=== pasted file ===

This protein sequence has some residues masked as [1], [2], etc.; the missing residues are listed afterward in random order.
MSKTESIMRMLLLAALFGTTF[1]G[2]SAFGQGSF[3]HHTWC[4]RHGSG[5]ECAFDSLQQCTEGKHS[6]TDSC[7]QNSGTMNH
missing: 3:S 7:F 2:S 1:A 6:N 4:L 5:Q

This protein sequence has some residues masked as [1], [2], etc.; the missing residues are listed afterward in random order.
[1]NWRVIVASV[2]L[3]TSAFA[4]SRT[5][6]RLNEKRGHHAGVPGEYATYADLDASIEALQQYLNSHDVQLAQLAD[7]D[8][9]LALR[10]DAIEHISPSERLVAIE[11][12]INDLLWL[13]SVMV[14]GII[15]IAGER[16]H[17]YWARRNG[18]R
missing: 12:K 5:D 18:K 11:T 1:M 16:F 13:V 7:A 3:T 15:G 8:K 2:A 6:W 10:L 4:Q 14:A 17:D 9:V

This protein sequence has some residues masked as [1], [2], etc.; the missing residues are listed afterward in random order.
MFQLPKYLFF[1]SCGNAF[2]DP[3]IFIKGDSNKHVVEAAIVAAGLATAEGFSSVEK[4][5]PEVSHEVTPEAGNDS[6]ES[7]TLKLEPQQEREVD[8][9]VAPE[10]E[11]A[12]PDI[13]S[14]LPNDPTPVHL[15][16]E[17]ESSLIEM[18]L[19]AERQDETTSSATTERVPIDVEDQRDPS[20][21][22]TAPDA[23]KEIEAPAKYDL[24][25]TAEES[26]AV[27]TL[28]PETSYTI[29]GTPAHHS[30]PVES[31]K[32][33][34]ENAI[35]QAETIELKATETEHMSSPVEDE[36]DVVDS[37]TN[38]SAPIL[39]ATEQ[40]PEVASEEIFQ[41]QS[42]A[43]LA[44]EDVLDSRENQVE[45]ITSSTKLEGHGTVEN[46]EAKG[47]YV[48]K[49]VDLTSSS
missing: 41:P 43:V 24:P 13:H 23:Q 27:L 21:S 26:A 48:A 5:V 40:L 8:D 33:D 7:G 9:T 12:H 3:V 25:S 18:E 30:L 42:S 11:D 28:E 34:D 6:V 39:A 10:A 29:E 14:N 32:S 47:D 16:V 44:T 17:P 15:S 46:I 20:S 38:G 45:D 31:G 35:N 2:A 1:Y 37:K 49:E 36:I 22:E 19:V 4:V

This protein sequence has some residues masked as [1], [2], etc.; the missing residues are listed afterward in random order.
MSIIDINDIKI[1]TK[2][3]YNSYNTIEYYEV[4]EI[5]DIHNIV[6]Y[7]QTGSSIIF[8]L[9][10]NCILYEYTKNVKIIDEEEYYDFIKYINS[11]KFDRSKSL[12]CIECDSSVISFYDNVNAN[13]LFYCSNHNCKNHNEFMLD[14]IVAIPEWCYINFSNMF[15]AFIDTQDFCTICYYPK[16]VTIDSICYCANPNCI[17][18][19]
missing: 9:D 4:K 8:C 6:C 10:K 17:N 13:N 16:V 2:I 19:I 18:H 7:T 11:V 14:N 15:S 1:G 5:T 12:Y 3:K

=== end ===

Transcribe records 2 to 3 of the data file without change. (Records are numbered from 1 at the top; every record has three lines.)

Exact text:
This protein sequence has some residues masked as [1], [2], etc.; the missing residues are listed afterward in random order.
[1]NWRVIVASV[2]L[3]TSAFA[4]SRT[5][6]RLNEKRGHHAGVPGEYATYADLDASIEALQQYLNSHDVQLAQLAD[7]D[8][9]LALR[10]DAIEHISPSERLVAIE[11][12]INDLLWL[13]SVMV[14]GII[15]IAGER[16]H[17]YWARRNG[18]R
missing: 12:K 5:D 18:K 11:T 1:M 16:F 13:V 7:A 3:T 15:G 8:K 2:A 6:W 10:L 4:Q 14:A 17:D 9:V

This protein sequence has some residues masked as [1], [2], etc.; the missing residues are listed afterward in random order.
MFQLPKYLFF[1]SCGNAF[2]DP[3]IFIKGDSNKHVVEAAIVAAGLATAEGFSSVEK[4][5]PEVSHEVTPEAGNDS[6]ES[7]TLKLEPQQEREVD[8][9]VAPE[10]E[11]A[12]PDI[13]S[14]LPNDPTPVHL[15][16]E[17]ESSLIEM[18]L[19]AERQDETTSSATTERVPIDVEDQRDPS[20][21][22]TAPDA[23]KEIEAPAKYDL[24][25]TAEES[26]AV[27]TL[28]PETSYTI[29]GTPAHHS[30]PVES[31]K[32][33][34]ENAI[35]QAETIELKATETEHMSSPVEDE[36]DVVDS[37]TN[38]SAPIL[39]ATEQ[40]PEVASEEIFQ[41]QS[42]A[43]LA[44]EDVLDSRENQVE[45]ITSSTKLEGHGTVEN[46]EAKG[47]YV[48]K[49]VDLTSSS
missing: 41:P 43:V 24:P 13:H 23:Q 27:L 21:S 26:A 48:A 5:V 40:L 8:D 33:D 7:G 9:T 12:H 3:V 25:S 18:E 30:L 42:S 11:D 28:E 34:D 6:V 39:A 10:A 29:E 14:N 32:S 47:D 16:V 44:T 17:P 15:S 46:I 20:S 38:G 45:D 31:G 35:N 2:A 1:Y 37:K 49:E 36:I 22:E 19:V 4:V